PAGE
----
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While Alisa is away, Alex & Tansy play… in ANCIENT GREECE! We talk awards, the end of publishing as we know it, stressful feminist debates, Vonda McIntyre, Twitter fiction, Stargate, and whether there’s enough Greek & Roman mythology in modern fantasy.
Tansy wins WSFA Small Press Award for Siren Beat;
Last Drink Bird Head Award Winners;
John Joseph Adams takes over from Cat Rambo & Sean Wallace as editor of Fantasy Magazine;
Wiscon committee disappoints through inaction (also here); and then finally moves to disinvite Elizabeth Moon as GoH (warning, many of the comments on that one are pretty awful to wade through); also here and here;
Paul Collins on how the ebook revolution isn’t working so well ;
Cat Valente on tedium, evil, and why the term ‘PC’ is only used these days to hurt and silence people;
Peter M Ball explaining how white male privilege uses requests for civility to silence the legitimate anger of others;
What have we been reading/listening to?
Tansy: Death Most Definite, Trent Jamieson; Blameless, Gail Carriger, Bleed by Peter M Ball, “Twittering the Universe” by Mari Ness, Shine & “Clockwork Fairies” by Cat Rambo, Tor.com.
Alex: Silver Screen, Justina Robson; Sprawl; Deep Navigation, Alastair Reynolds; The Beginning Place, Ursula le Guin; abandoned Gwyneth Jones’ Escape Plans; listening to The 5th Race, ep 1 (Stargate SG1 fan podcast).
Classical mythology in modern fantasy. Can it still work? Do you have to get it ‘right’?
The Firebrand, Marion Zimmer Bradley
Medea, Cassandra, Electra by Kerry Greenwood
Olympic Games, Leslie What
Dan Simmons’ Ilium and Olympos
Gods Behaving Badly, Marie Phillips
Troy, Simon Brown
Margaret Atwood’s Penelopiad and Jeanette Winterson’s Weight, also David Malouf’s Ransom – along the same lines as Lavinia by Ursula Le Guin
Robert Holdstock’s Celtika, Iron Grail, Broken Kings
What better book to take on an astroholiday than an Alastair Reynolds anthology? Dude’s an astronomer! It’s perfect!
I’d read maybe a third of these stories already, in other places, but I enjoyed re-reading all of them – and it was interesting to read them in the context of his other work. Given this was a collection of previously-published work, I was a little disappointed that it wasn’t arranged chronologically, because I think that would provide some interesting insight into the authors’ development of style and changing interests. I have no idea how the order of stories was decided. I did read them mostly in order (it’s what I do) although I did read one of the middle stories, “On the Oodnadatta,” first since hey: he’s Welsh, but he wrote a story set in waaay outback South Australia. What’s with that? Turns out, quite a lot – it’s one of those stories that starts off innocuously enough but ended up sending deep shivers of horror through my spine. Reynolds also managed to capture the slang and conversation of outback racist bogans very effectively.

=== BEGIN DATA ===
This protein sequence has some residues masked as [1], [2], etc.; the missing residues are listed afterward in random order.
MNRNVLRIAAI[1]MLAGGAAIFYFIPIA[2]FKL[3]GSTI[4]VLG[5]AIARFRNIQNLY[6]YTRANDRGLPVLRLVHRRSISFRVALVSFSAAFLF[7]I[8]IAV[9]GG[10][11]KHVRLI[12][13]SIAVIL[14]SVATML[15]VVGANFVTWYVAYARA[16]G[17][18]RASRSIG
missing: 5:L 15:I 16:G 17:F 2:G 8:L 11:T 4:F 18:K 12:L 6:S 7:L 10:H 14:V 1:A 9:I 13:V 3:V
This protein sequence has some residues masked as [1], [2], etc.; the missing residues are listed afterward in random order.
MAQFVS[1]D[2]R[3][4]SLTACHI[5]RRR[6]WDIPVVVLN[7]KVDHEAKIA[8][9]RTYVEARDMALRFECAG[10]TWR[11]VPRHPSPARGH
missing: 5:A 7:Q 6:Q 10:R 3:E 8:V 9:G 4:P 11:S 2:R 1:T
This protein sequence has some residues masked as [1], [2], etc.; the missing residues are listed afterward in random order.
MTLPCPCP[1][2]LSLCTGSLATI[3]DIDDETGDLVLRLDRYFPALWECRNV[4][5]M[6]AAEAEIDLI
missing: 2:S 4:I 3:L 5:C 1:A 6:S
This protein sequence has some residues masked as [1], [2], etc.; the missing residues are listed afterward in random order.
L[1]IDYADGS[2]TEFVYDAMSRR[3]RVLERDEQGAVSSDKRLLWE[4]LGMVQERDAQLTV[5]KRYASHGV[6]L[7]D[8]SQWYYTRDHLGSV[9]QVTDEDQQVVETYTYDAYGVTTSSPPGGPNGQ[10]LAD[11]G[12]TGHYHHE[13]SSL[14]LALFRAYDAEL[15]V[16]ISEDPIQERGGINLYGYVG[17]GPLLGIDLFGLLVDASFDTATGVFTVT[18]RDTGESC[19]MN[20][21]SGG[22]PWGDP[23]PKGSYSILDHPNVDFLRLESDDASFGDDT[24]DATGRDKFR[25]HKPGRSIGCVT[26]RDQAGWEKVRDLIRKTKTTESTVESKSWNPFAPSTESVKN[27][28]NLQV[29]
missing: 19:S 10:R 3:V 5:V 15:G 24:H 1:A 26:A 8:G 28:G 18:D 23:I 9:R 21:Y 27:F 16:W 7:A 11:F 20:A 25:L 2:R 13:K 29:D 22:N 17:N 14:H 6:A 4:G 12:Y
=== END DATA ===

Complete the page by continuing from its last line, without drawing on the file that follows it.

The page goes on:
I had a number of favourite stories from the collection. For a start, it was nice to see a story set in the Revelation Space universe, since I love it; “Monkey Suit” is about a ship fleeing Yellowstone and the plague there. It’s a closed system, of course, and it’s always interesting to see how authors handle personal interactions in that sort of environment. It’s made me want to re-read the Revelation Space books….
Although I ultimately felt a bit unsatisfied by it, I loved the idea behind “The Fixation”, because I’m fascinated by the Antikytheria Mechanism. I do wonder how people who aren’t familiar with the thing dealt with the story; it’s not vital to know anything about it, of course, because the story is about how history might be changed by seemingly-small things, but still – I think having knowledge of it helped. I liked the conjunction of alternate history timelines, sf theories of multiple universes, and ancient history.
I adored “Fury” when it was first published in Eclipse 2, and I adored it still on the re-read. The grand scope of the story, the slowly unfolding revelations about both personal and galactic issues, the moral conundrums… it’s breathtaking. It’s the essence of space opera, encompassing both the minutiae of the personal and the grandstand of human affairs over thousands of years.
On the other hand, this was the first time I’d read “Fresco.” It’s not really a story, more a vignette. And given that I read it while at an astronomy camp, amidst talk of galaxies and extraterrestrial life… well, I nearly cried.